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Make Your New Year's Wellness Intentions Stick

Traditionally, the New Year brings along a renewed sense of hope and excitement, as we say out with the old and in with the new. While the immense challenges of 2020 may not have been wiped away at the stroke of midnight on January 1st, the start of this new year can still serve as a good moment to look ahead and be thoughtful about how we want to move forward.

Physical and emotional wellness are at the core of everything we do at Embr Labs. Knowing that many of us make New Year’s resolutions related to health, we’re sharing some of our best tips on how to manage your wellness goals as you head into 2021. 

 

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1. It’s Not All About Weight Loss

There’s perhaps no more classic New Year’s resolution than the desire to lose weight. Each year, people enter January with new gym memberships, new diets, and a new idea of what exact combination of exercise and carb-cutting will get them to their goals this time around. It’s also not news to most of us that despite all of our best efforts, losing weight—and keeping it off—can be a tremendously difficult task. 

While there can be potential health benefits to losing weight, the research supports what many dieters already know: the pounds may go away temporarily, but they usually come back, and often with more than what you started with. Our own genetics play a huge factor in determining our body weight, as well as our socioeconomic backgrounds, age, and hormonal fluctuations. This isn’t meant to be discouraging. Many people attribute their failure to lose weight successfully to their own personal shortcomings or lack of willpower, but the myriad of factors that impact our body weight are often outside of our control.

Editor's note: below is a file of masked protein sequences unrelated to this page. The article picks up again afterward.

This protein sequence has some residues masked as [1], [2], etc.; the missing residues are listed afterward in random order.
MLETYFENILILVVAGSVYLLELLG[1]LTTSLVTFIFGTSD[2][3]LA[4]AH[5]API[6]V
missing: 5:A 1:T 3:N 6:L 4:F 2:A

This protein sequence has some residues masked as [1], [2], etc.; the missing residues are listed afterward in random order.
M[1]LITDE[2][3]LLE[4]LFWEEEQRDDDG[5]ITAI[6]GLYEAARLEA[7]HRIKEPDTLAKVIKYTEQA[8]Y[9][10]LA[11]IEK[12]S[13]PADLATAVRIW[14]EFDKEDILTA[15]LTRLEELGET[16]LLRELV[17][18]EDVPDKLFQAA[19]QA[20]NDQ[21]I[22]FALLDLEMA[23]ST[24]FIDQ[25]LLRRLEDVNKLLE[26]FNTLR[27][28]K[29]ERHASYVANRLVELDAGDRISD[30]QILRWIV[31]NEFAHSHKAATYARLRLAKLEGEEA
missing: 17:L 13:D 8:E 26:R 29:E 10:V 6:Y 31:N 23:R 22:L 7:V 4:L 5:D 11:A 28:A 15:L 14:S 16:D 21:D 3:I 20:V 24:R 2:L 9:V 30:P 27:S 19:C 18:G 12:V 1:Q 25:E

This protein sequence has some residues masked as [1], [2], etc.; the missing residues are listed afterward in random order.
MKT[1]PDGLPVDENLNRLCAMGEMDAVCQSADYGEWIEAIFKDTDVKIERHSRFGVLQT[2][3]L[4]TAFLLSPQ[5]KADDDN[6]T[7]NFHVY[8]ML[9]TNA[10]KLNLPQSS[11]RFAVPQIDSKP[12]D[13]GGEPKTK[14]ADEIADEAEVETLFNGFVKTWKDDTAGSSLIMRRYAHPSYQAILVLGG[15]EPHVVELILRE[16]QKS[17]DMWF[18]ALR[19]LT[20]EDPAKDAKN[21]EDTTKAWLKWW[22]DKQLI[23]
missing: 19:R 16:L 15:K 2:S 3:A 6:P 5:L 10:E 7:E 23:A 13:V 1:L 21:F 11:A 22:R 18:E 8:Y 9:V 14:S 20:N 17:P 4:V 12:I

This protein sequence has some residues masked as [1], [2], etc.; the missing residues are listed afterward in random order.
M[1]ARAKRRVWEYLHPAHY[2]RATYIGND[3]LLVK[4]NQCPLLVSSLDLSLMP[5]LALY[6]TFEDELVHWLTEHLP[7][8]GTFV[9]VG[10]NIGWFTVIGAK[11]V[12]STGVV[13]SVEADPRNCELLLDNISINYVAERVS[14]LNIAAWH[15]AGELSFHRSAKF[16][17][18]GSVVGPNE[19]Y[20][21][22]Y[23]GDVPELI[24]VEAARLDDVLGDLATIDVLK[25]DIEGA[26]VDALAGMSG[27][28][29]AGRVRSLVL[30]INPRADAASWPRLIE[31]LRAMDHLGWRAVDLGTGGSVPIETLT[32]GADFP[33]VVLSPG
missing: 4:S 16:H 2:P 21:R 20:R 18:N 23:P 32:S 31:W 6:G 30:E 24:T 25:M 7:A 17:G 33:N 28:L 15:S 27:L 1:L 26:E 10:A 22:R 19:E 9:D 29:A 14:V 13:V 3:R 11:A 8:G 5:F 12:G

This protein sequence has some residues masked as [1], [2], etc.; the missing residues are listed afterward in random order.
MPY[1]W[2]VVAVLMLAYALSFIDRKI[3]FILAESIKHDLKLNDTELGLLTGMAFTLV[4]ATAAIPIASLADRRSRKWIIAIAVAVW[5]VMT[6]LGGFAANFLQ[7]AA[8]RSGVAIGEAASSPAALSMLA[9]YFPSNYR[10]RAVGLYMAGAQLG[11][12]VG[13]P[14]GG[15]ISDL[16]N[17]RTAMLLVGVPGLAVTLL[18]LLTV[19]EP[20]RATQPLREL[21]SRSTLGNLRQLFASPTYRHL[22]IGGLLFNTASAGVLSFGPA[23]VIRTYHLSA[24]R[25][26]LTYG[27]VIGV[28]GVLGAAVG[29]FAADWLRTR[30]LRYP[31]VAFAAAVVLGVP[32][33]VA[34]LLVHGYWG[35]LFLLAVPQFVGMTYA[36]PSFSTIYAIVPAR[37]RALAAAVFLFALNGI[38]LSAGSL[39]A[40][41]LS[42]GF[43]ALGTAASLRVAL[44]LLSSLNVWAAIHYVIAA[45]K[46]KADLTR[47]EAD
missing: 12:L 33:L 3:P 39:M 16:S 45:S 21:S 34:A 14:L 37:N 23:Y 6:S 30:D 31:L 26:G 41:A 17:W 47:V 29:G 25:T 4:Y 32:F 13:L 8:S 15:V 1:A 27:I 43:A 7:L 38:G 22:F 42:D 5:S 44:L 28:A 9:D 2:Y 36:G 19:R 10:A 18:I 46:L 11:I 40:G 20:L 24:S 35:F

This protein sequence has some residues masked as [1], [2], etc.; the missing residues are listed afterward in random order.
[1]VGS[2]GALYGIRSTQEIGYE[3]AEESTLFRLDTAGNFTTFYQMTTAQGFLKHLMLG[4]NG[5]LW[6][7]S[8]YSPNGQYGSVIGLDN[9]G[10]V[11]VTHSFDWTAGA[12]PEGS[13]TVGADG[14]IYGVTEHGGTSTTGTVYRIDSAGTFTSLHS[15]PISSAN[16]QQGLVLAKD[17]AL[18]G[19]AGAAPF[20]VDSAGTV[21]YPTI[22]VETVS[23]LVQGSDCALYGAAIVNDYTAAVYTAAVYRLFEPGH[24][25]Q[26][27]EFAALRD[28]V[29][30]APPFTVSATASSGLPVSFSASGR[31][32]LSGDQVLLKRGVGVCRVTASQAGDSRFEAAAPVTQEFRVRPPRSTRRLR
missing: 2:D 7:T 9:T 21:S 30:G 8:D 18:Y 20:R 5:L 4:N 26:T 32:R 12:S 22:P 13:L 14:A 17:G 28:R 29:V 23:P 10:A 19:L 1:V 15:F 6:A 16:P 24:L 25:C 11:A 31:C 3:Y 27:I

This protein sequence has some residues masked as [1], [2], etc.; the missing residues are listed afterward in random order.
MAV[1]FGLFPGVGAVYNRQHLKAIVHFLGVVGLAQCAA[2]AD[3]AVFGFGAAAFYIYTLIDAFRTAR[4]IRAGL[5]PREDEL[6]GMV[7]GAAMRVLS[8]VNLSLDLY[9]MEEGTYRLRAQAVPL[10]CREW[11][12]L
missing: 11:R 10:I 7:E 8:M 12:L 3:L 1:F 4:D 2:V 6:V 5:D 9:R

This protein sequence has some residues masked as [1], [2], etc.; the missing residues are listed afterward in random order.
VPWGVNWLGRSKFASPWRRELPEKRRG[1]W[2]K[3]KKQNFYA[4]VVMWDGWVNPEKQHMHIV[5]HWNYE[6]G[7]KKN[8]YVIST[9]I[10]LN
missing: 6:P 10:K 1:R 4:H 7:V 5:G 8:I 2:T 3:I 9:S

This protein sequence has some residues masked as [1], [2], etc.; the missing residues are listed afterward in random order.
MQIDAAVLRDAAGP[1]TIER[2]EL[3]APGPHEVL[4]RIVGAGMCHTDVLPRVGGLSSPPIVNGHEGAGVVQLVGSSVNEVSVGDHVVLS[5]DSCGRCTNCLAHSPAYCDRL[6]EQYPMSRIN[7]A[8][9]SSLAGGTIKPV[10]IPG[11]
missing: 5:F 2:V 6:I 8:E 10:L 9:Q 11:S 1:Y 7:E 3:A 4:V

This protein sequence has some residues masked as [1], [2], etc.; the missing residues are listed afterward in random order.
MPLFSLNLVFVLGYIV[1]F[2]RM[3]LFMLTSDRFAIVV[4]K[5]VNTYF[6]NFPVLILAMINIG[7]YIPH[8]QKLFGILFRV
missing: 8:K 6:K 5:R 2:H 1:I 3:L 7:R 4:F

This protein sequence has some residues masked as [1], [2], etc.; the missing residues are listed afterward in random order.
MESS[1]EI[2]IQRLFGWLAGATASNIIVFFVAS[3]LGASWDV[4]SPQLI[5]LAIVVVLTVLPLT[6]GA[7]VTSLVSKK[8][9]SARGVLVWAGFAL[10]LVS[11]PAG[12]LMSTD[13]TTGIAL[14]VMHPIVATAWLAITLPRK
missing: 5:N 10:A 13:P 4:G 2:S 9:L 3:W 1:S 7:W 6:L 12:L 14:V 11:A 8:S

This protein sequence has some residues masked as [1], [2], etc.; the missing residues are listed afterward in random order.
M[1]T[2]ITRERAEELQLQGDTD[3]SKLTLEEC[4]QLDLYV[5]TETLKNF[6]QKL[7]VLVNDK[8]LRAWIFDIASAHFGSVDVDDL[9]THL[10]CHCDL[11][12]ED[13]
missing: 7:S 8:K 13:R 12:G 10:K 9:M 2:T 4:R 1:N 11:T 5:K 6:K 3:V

Given the low success rates of dieting and even subsequent psychological issues that dieting can give us, reframing health goals away from “losing weight” and towards overall personal wellness may not just improve our physical health, but our mental well-being too. 

Instead of thinking about exercise as a means to a smaller waistline, consider creating goals that are tangible and give you a sense of accomplishment, even if the weight doesn’t come off. You might want to run a 10k, try a local sports league, or master a few yoga poses. If you’re looking to change your diet, you can attempt to cook your way through a new cookbook, challenge yourself to limit your takeout ordering, or make a weekly event of trying new food. Whether or not the result of these changes includes weight loss, you can still achieve real goals that help you feel your best. 

 

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2. Make Mental Health Goals “SMART” 

As a society we’re beginning to understand the major impact that mental health has on  overall well-being. For many of us, 2020 was an extreme test of  our mental and emotional health, as we all scrambled to figure out how to stay sane during stressful and complicated times. 

There are lots of resources out there designed to help you manage your mental well-being. From apps that can help you meditate to CBD supplements that are supposed to relieve stress to the endless slew of products promoting “self-care,” just knowing where to start can feel overwhelming. On top of that, unlike physical health measures, which are marked with concrete numbers or benchmarks, it can be hard to really know what it means to “be less stressed.” 

You may have heard of the SMART guidelines, a system of goal-setting focused on creating manageable and quantifiable milestones to help you achieve your objective. While the system was originally created for business management, it can be useful while navigating how to improve your mental health. Here is how it works: